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Record-setting storm Agatha could bring "life-threatening" flash flooding, forecasters say

Hurricane Agatha makes landfall in southern Mexico
Palm trees sway in the wind as Hurricane Agatha pounds the southern coast of Mexico, in Puerto Escondido, Oaxaca state, Mexico, on May 30, 2022. JOSE DE JESUS CORTES / REUTERS

Hurricane Agatha made history as the strongest storm to make landfall along Mexico's Pacific coast in May since recordkeeping began in 1949 before weakening into a tropical storm, the U.S. National Hurricane Center in Miami said. It was expected to keep weakening Tuesday and dissipate over southern Mexico by Tuesday afternoon, the center said.

Agatha came ashore Monday afternoon over a sparsely populated stretch of small beach towns and fishing villages in Oaxaca state as a strong Category 2 hurricane. It had maximum sustained winds of 105 mph, then quickly lost power as it moved inland over the mountainous interior.

Agatha was downgraded to a tropical storm late Monday, its sustained winds down to 70 mph.

But the hurricane center warned that the system's heavy rains still posed a threat of "Life-threatening" flash flooding.

Torrential rains and howling winds whipped palm trees and drove tourists and residents into shelters. Oaxaca state's civil defense agency showed families hustling into a shelter in Pochutla and a rock and mud slide that blocked a highway.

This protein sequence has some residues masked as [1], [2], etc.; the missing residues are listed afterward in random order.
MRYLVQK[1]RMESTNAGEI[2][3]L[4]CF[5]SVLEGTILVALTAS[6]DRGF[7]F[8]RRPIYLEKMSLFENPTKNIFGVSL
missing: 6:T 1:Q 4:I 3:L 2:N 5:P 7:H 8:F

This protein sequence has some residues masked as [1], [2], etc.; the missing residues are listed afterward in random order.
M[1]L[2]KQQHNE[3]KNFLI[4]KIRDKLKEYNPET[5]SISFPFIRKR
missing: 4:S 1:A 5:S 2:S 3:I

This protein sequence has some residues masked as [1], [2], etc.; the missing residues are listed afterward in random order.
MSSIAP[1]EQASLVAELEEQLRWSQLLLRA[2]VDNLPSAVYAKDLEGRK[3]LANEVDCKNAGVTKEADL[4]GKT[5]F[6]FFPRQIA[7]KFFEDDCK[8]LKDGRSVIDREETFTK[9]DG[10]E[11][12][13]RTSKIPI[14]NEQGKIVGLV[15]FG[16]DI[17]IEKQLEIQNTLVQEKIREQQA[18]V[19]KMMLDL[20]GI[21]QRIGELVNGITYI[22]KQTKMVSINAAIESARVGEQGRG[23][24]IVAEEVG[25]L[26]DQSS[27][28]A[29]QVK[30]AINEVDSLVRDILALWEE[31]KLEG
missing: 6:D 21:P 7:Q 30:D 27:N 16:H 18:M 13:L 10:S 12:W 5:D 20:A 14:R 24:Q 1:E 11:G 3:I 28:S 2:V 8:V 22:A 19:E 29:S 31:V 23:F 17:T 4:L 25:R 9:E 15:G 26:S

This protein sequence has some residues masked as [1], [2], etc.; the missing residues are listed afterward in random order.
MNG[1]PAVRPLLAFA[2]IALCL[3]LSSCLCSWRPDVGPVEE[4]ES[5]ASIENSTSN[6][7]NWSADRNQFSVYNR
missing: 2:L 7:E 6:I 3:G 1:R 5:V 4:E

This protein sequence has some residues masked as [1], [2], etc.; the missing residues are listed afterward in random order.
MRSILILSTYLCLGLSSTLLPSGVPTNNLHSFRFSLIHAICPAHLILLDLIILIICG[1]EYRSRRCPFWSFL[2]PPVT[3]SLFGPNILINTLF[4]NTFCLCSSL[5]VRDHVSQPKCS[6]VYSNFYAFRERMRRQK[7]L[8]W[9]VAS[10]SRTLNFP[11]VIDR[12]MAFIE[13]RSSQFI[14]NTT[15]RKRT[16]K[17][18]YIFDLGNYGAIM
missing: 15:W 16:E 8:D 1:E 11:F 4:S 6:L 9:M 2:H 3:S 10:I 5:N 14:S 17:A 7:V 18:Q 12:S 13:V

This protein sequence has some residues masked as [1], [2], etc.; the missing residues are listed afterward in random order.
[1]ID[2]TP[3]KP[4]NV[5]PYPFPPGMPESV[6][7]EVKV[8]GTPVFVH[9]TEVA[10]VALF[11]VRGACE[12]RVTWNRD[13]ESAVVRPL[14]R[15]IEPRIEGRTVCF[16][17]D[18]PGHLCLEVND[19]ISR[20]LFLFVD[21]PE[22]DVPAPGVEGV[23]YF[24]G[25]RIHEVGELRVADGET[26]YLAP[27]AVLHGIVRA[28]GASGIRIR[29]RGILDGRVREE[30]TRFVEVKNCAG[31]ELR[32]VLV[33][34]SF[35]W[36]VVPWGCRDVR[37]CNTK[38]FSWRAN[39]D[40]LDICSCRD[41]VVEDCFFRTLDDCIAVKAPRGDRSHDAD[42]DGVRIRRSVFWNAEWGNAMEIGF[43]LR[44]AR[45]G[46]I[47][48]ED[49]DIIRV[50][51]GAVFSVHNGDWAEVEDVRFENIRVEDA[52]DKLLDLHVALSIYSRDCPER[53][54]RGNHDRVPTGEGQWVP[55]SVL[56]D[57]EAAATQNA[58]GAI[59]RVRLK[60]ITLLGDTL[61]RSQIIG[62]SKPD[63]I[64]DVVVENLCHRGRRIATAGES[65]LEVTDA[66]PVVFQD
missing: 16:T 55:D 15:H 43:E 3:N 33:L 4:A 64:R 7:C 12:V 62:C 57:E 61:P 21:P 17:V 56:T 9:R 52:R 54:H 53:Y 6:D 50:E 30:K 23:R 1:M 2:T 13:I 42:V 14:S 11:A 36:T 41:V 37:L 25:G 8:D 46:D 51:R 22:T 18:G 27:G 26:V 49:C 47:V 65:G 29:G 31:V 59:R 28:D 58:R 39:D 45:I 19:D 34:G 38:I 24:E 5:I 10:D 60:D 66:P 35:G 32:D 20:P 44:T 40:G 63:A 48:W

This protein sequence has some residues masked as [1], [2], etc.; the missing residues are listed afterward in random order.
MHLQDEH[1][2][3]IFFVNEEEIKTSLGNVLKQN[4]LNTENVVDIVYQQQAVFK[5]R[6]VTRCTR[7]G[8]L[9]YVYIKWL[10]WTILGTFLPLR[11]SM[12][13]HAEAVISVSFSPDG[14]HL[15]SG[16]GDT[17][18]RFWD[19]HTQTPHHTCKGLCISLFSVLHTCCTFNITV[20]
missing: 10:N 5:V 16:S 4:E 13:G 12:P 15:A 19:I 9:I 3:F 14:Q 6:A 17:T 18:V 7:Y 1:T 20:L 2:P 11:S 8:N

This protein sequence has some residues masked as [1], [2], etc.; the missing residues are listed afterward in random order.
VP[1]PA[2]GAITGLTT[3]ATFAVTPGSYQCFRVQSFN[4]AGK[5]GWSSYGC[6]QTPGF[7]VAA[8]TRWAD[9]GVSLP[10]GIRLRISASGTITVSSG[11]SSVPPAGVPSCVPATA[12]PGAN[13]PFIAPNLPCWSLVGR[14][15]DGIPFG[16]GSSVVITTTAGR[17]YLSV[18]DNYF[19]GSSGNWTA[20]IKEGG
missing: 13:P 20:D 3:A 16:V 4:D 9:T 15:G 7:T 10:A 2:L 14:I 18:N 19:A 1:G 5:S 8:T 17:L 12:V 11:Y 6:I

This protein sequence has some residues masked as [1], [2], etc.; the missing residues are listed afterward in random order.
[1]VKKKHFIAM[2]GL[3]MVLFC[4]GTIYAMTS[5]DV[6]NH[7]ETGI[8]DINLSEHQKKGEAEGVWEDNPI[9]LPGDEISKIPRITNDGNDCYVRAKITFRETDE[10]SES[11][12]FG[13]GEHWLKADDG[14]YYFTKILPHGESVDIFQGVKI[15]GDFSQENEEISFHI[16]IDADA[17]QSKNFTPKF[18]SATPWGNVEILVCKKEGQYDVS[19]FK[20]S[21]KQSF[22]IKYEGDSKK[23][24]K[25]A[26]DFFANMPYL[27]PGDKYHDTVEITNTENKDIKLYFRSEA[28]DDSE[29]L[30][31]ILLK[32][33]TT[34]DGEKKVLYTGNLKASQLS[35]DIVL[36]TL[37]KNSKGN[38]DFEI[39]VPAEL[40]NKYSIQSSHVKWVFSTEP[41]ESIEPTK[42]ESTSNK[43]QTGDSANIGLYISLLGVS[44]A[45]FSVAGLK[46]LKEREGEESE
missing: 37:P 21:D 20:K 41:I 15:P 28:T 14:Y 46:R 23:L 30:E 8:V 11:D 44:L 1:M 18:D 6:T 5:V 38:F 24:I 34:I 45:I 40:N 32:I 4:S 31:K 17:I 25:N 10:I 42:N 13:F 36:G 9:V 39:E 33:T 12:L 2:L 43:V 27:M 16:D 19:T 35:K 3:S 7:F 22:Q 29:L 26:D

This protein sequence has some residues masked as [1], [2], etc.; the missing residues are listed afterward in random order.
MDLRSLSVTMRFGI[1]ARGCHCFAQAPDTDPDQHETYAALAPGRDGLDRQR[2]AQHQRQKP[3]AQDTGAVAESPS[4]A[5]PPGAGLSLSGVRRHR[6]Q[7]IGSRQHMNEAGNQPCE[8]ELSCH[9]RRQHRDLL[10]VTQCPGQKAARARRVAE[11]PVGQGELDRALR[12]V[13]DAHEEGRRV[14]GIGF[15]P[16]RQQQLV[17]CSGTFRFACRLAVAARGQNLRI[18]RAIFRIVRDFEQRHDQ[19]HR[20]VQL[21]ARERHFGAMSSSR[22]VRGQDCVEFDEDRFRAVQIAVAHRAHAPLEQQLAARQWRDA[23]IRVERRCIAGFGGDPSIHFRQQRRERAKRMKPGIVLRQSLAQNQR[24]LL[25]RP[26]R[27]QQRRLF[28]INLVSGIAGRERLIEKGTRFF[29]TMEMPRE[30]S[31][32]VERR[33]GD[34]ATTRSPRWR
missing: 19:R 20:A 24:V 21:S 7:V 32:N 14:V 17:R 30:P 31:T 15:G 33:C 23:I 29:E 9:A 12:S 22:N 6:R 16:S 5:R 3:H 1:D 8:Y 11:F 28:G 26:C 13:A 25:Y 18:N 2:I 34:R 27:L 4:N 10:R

Heavy rain and big waves lashed the beach town of Zipolite, long known for its clothing-optional beach and bohemian vibe.

"There is a lot of rain and sudden gusts of strong wind," said Silvia Ranfagni, manager of the Casa Kalmar hotel in Zipolite. Ranfagni, who decided to ride out Agatha at the property, said, "You can hear the wind howling."

In the surfing town of Puerto Escondido, people took shelter and put up plywood to prevent windows from breaking in the strong winds.

The government's Mexican Turtle Center - a former slaughterhouse turned conservation center in Mazunte - closed to visitors because of the hurricane.

Agatha formed Sunday and quickly gained power.

Jeff Masters, meteorologist with Yale Climate Connections and the founder of Weather Underground, saaid the region's hurricanes typically get their start from tropical waves coming off the coast of Africa.

"Since the African monsoon typically does not start producing tropical waves until early- or mid-May, there simply aren't enough initial disturbances to get many eastern Pacific hurricanes in May," Masters wrote in an email. "In addition, May water temperatures are cooler than they are at the peak of the season, and wind shear is typically higher."

But Agatha defied the odds.

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